Don’t sea the world in black and white

Disney’s ‘The Little Mermaid’ is returning to theaters and striking controversy


Photo by Anna Haley

The little mermaid has been striking controversy and creating waves with the casting of a colored Ariel. A live-action adaptation of this beloved Disney movie has been a long time in the making.

Story by Oviya Justin, Staff Writer

I remember the first time I saw “The Little Mermaid.” A wide-eyed little first grader, I watched in awe as flamboyant sea-creatures floated across the screen. The plot enraptured me from the very beginning, and to this day, it remains one of my favorite Disney movies.

To be clear, I enjoy this Disney classic for those reasons, and those reasons only. Because of this, I was so surprised by the backlash the live action “The Little Mermaid” trailer has received upon its recent release due to one little change in casting: race. 

The controversy stems from something as minor as the race of the actress playing Ariel. If you haven’t guessed, the actress, Halle Bailey, is African-American, whereas in the cartoon version, Ariel is “technically” caucasian. 

Some argue that this is an issue of nostalgia. After all, people grew up with Ariel looking a certain way, so shouldn’t that be replicated in the live action? Yes and no. While I do agree that appearance can be taken into consideration when casting a character (specifically movies that recreate books or older cartoons), I also believe that acting trumps looks. Clearly Bailey’s personality was perfect for playing Ariel, otherwise she wouldn’t have been casted.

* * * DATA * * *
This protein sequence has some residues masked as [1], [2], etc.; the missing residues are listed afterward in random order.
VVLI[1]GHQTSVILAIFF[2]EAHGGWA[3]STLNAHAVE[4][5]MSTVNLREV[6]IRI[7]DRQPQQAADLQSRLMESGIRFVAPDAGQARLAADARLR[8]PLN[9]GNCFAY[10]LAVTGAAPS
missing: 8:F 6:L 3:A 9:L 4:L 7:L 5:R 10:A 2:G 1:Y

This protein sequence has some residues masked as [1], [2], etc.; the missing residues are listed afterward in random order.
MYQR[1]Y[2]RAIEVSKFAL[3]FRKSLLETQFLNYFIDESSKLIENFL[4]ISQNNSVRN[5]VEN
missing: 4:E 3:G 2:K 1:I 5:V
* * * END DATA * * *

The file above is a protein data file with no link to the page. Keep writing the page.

It’s also important to understand that her race isn’t relevant to the plot of this movie, nor is it one of Ariel’s main defining characteristics. Unlike in other movies, such as “The Princess and the Frog”, where Tiana’s ethnicity plays an important role in the historical context of the film, in “The Little Mermaid” Ariel’s race is of little significance. If anything, her bright red hair is her most memorable attribute, an attribute which is rightfully shown in the live action trailer on the actress. 

Ariel is also a mermaid, a fictional creature, if you will. Essentially starting off the movie as a fish, attributing or breaking the character down to race is pointless.

Diversity is something lacking in most Disney cartoons. Majority of the older Disney princesses we grew up with are white, with the exception of a few. Speaking as a person of color, I know how much it would have meant to me to see a princess that looked like me on that screen when I was younger. Although still a magical experience, there was sort of a disconnect. 

This new Ariel serves as a way to mend that disconnection felt by many young children of color, a way to resonate with and almost relate to these Disney characters seen by so many. 

Bailey, along with this live action “Little Mermaid”, represents inclusivity, altruism, and fantasticality, hopefully setting the stage for many such Disney movies to come.